Levinson’s project sprung from a Punahou course, Global Sustainability by Design: Mentorship for Community Action. Levinson enrolled in the elective because it focused on broader, real-world issues. He gravitated toward the idea of directly assisting people in the community.
Concerned about the jobless who struggled to purchase food, he came across stories of community fridge operations in other areas and decided to launch his own effort. To make the idea more sustainable, he is developing a solar-powered version that wouldn’t be a costly power drain for host properties, or could be placed anywhere off-the-grid to address houseless communities.
Recent Punahou graduate Will Gotanda ’21 helped with the design, and Levinson raised $3,000 through crowdfunding to build it. He’s still finalizing the fridge and seeking a home for it in his Kailua community where he can monitor its operation.
Ultimately, he sees his role not as the refrigerator developer, but as a resource with the blueprint and know-how for others to build on the idea and implement it within their own communities. “That’s how this project will scale, because there are unhoused and food insecure people everywhere,” he says. “There’s a real need for this in every community.”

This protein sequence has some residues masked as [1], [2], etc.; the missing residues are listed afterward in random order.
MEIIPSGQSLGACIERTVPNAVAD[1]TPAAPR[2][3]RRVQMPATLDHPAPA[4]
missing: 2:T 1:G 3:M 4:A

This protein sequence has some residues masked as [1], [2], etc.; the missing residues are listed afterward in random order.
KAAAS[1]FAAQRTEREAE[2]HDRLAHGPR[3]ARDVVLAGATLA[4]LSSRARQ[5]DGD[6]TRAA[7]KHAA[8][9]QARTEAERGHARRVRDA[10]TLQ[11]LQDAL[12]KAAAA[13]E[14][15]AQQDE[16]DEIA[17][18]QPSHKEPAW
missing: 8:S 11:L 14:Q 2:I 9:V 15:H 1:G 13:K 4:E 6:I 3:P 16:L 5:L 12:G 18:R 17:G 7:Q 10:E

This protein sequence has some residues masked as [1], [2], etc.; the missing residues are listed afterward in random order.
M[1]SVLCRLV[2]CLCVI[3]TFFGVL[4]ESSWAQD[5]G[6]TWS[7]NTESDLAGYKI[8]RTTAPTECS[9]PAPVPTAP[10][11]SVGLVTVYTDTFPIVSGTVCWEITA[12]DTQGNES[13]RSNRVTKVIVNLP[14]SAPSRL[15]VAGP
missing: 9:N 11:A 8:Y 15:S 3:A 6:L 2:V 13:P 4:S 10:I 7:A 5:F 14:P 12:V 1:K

Gregory Kim ’75, Ahnya Chang ’97, Jennifer Latham and Rachel Lau ’81
After reading news stories about seniors afraid to leave their homes early in the pandemic, attorney Gregory Kim ’75 took action to make sure the Island’s ku¯puna would have access to food and other supplies.
With the assistance of Jennifer Latham (wife of Punahou President Mike Latham ’86), faculty members Ahnya Chang ’97 and Rachel Lau ’81, as well as other community leaders, Kim launched the nonprofit Help Is On The Way as a delivery service for ku¯puna and other vulnerable individuals reluctant to leave their homes. “When we began, they didn’t need free food – they just needed help getting things, like filling prescriptions,” Kim says.